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Silence Equals Death!

Summer 2011

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The message "Silence Equals Death" of the '80s and '90s that we desperately and defiantly displayed on our t-shirts and banners or whatever else we could paste or splash it on, was the cry of Persons With AIDS and their friends. We screamed: "Stop the dying. We demand a medical response for this disease that is killing us!"

Today, many of us who now take the medication for granted are alive because of our pioneers' wave after wave of protests to educate and challenge the doctors and the pharmaceutical companies. The demonstrations led by ACT-UP were dramatic and not always pretty, but they worked. Society responded and money poured into scientific research and the results were the astounding breakthroughs in research on HIV and the immune system, followed by treatment medication. I cherish and honor the memories of those heroes and heroines who fought, over the years, for their lives -- and for the many who died while waiting for science to advance.

What an amazing legacy! Their militancy not only saved our lives, but has enriched and empowered our community and culture.

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Here is the connection with today: There is significant scientific evidence that a cure for HIV is attainable in the near future. A Cal Tech scientist recently estimated within 10 years or even sooner. A cure has already been achieved with the "Berlin patient." Right now, there is scientific progress towards duplicating the "Berlin cure" without the grave risks required of the Berlin patient. There are other amazing scientific projects, some of the best right here in the LA area, at USC, City of Hope, UCLA and Cal Tech and at the AIDS Research Alliance.

I want to reintroduce the slogan of the past, "Silence = Death." I do not raise it in a flippant way, but it in way that I hope respects its origins. I am saying the present refusal to adequately fund for HIV cure research is killing us. And that once again, silence equals death.

Too many of us are sick and suffering from HIV induced complications such as heart attacks, cancer, osteoporosis, high cholesterol, cognitive dysfunction (for which there are no effective pills!) and we are dying a lot sooner than we should. For many long-term survivors, treatment options are running out or have run out.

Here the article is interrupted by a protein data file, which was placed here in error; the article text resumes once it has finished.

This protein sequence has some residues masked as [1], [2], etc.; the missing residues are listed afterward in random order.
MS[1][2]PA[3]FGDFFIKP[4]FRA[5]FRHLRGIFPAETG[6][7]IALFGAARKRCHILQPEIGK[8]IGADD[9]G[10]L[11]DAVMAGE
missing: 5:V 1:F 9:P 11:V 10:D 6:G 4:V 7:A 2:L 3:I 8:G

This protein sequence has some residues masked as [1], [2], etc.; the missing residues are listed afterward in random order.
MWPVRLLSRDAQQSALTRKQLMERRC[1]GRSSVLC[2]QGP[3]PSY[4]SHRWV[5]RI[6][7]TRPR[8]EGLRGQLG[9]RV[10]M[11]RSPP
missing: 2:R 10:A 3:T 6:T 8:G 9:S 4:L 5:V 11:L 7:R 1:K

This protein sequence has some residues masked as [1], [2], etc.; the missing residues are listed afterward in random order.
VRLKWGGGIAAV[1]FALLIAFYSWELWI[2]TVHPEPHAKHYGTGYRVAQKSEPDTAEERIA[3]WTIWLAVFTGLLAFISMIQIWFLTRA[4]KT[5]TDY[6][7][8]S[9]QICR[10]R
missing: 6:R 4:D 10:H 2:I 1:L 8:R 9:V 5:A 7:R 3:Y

Dr. Michael Gottlieb, who authored the first report to the CDC identifying AIDS as a new disease stated recently on the 30th anniversary of AIDS, "I think the Berlin patient is an important proof of principle ... that you can, in fact, eradicate HIV in someone who already is infected. ... Now scientists in a number of institutions are working on safer ways to achieve the same result. I'm very excited about the potential for finding a safe way to eradicate HIV."

Dr. Anthony Fauci, Director of the National Institute of Allergy and Infectious Disease (part of the National Institute of Health), referring to finding a cure for HIV, stated in a recent interview with Associated Press, "I want to pull out all the stops to go for it." However, there still hasn't been an adequate increase in the funding for cure research.

Today we know a cure is possible. The leading scientists are telling us that. With these facts, to remain silent about proceeding full throttle with funding for a cure means we will continue to die unnecessarily. I know I will die too soon and before that I'll probably be hobbled by an HIV complication solely because of criminal neglect -- the refusal to adequately fund for cure.

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This article was provided by Being Alive. Visit Being Alive's website to find out more about their activities, publications and services.
 
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